Wednesday, April 8, 2009

Following up with editors and agents

So, I had a question that came up a couple of days ago about contacting editors and/or agents after receiving a rejection. What is the right thing to do?

For the most part, this is sort of a no no. In other words, the editor or agent has already taken time to read through your proposal, taken time to respond in a letter and that is it. Deal with the answer. This is mostly true for the editors out there. Remember they are reading these submissions on their own free time.

Now, agents have the right and will frequently follow up with further thoughts from the editor if a project is rejected. Sometimes this conversation will lead to a chance for resubmission after revisions. Writers simply do not have this chance.

If you get a rejection from an agent and the letter seemed pretty friendly, I think a quick note to "clarify" a comment would be fine. Please note I am saying to clarify the comments that the writer made. This is not a chance for you to attempt to get them to re-read the manuscript or to re-submit. This is also not the time to somehow get the point across to the agent that he or she misread your project or "missed the point."

So, how do you do this? A short note via email. Something that the person can respond to quickly. A letter will simply get thrown away because we don't want to take the additional time to type the letter, print it out and then get it to the mail. As for phone calls? NEVER!! This is a sure way of getting on their bad list.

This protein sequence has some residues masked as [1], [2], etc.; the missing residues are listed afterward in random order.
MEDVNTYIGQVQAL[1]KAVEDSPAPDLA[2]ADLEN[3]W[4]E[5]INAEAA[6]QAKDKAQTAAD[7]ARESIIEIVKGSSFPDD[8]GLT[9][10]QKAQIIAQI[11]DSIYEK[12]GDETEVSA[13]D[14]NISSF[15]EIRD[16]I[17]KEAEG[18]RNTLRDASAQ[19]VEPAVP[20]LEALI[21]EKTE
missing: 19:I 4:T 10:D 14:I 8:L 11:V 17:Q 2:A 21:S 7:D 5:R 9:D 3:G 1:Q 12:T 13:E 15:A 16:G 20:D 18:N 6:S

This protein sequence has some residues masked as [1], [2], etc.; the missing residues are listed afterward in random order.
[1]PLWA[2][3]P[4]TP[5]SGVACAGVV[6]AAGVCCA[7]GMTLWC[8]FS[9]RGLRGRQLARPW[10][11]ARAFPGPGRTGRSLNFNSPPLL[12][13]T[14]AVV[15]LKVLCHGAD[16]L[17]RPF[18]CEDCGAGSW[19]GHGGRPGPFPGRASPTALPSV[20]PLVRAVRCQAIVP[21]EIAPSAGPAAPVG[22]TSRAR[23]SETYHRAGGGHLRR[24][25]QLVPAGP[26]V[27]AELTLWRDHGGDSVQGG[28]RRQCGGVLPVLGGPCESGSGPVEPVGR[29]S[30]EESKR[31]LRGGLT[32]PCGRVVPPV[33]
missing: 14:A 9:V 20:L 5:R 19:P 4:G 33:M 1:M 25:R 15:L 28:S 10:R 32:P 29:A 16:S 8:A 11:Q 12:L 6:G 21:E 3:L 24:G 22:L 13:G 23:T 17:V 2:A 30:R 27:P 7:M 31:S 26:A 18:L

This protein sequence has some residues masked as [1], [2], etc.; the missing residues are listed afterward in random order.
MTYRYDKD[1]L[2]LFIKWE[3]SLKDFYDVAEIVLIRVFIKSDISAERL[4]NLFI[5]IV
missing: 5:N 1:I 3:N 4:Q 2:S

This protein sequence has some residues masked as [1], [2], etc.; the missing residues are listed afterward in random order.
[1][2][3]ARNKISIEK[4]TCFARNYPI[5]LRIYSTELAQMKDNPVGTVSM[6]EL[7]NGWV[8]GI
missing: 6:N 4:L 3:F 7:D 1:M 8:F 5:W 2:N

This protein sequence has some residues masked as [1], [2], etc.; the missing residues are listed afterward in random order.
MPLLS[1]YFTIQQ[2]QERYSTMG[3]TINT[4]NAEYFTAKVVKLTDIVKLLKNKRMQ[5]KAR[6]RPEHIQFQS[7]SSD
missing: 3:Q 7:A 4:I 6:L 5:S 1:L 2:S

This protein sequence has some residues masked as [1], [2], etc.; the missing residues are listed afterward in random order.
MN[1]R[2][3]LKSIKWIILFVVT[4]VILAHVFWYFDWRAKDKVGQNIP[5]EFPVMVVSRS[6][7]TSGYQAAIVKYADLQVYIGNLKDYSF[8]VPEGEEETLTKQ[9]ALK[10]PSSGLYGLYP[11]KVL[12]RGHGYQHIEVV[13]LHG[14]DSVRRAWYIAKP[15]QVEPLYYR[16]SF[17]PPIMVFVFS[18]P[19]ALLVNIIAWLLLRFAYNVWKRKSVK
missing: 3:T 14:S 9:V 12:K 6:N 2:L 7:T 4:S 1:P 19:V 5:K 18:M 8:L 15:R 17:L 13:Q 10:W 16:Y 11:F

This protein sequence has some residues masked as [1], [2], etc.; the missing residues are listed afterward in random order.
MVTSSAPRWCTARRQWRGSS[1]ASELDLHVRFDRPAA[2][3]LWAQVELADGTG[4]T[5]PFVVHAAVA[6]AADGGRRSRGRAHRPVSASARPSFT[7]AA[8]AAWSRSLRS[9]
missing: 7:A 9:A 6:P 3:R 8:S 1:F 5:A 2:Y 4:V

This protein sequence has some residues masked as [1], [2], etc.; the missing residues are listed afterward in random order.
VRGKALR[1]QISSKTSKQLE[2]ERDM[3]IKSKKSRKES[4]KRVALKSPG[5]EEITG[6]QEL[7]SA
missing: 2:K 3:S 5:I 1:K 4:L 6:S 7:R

I have to bring this last point up because I have had writers call. They, didn't call to clarify but to get me to justify my reason for rejecting their manuscript. Big time no no there. To add to the situation, when I attempted to expain to this person in better details why their story was rejected, the writer hung up on me.

I will say that one part of me wanted to call back (remember Caller ID?) and deal with the writer, but hey, that would have been mean. But you know something, I have said this before but we all keep databases. We all know who submitted, when they did and what they submitted. And more importantly, agents talk to other agents.

Hmmmm? You make the call on this one. Right or wrong approach?

Back to re-reading Outlander. Getting ready for the Sept. '09 release of the next installment of Jaime and Claire.



  1. That is just amazing to me. It would never occur to me to call, or write, or complain about an agent's response, or lack thereof.
    When I said it was getting ugly out
    And you are one of the good guys. I wouldn't worry about being "mean." I wouldn't waste one second getting back to Mr. Really Rude either. He (or she) will make his own problems as he trudges through this life.
    I've heard it all now.

  2. I probably would have called him or her back just to hang up on THEM!
    People are so thoughtless.

  3. You and me both! (On waiting for the next book from writing Goddess Diana Gabaldon!) She is going to be at a writing conference that I'm going to in June and I'll consider every penny spent to get there well worth it just be in the same room with her for a while.
    And thanks for the good career advice and your thoughts on the industry.